Characterization of queen supergene pheromone in the red imported fire ant using worker discrimination assays.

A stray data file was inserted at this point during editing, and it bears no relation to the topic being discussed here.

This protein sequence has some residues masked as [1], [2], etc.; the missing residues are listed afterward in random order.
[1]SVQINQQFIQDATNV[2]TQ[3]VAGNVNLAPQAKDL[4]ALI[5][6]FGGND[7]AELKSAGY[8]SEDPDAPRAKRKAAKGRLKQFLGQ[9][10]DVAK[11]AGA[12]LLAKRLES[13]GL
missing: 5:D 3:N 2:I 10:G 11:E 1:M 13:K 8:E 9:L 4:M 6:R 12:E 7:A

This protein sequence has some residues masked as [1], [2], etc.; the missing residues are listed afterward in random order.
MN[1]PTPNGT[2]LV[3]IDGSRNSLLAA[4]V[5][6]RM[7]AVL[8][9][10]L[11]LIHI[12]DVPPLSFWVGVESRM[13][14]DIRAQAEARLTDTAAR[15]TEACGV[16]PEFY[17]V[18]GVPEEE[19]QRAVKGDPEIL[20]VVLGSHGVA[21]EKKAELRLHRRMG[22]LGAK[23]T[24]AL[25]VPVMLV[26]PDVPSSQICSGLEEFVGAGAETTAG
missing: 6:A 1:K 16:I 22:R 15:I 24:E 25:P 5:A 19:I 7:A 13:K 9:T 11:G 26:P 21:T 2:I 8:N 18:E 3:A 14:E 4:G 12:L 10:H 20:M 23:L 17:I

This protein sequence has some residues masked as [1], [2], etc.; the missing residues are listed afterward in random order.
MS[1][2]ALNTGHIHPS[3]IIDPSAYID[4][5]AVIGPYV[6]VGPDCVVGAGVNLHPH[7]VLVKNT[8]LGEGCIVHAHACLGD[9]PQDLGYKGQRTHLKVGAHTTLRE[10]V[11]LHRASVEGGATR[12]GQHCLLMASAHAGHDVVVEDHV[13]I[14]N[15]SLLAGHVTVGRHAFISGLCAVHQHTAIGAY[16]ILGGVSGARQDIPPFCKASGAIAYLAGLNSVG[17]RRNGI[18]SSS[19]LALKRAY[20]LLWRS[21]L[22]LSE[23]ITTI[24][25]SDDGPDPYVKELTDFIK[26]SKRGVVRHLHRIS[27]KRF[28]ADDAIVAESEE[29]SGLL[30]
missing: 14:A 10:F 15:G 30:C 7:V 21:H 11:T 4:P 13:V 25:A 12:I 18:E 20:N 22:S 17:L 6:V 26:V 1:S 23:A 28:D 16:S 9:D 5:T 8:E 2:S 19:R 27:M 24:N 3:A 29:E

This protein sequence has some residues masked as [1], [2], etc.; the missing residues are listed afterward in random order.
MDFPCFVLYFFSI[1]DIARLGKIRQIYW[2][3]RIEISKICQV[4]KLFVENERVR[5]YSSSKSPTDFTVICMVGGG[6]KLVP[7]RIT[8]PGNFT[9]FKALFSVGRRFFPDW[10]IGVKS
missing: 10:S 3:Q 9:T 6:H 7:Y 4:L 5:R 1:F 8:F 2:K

Ants use chemical signals to communicate for various purposes related to colony function. Social organization in the red imported fire ant, Solenopsis invicta, is determined by the Sb supergene, with colonies of the monogyne (single-queen) form lacking the element and colonies of the polygyne (multiple-queen) form possessing it. Polygyne workers accept new reproductive queens in their nest, but only those carrying Sb; young winged queens lacking this genetic element are executed as they mature sexually in their natal nest or as they attempt to enter a foreign nest to initiate reproduction after mating and shedding their wings. It has been suggested that queen supergene genotype status is signaled to workers by unsaturated cuticular hydrocarbons, while queen reproductive status is signaled by piperidines (venom alkaloids). We used high-throughput behavioral assays to study worker acceptance of paper dummies dosed with fractions of extracts of polygyne queens, or blends of synthetic counterparts of queen cuticular compounds. We show that the queen supergene pheromone comprises a blend of monoene and diene unsaturated hydrocarbons. Our assays also reveal that unsaturated hydrocarbons elicit discrimination by polygyne workers only when associated with additional compounds that signal queen fertility. This synergistic effect was obtained with a polar fraction of queen extracts, but not by the piperidine alkaloids, suggesting that the chemical(s) indicating queen reproductive status are compounds more polar than cuticular hydrocarbons but are not the piperidine alkaloids. Our results advance understanding of the role of chemical signaling that is central to the regulation of social organization in an important invasive pest and model ant species.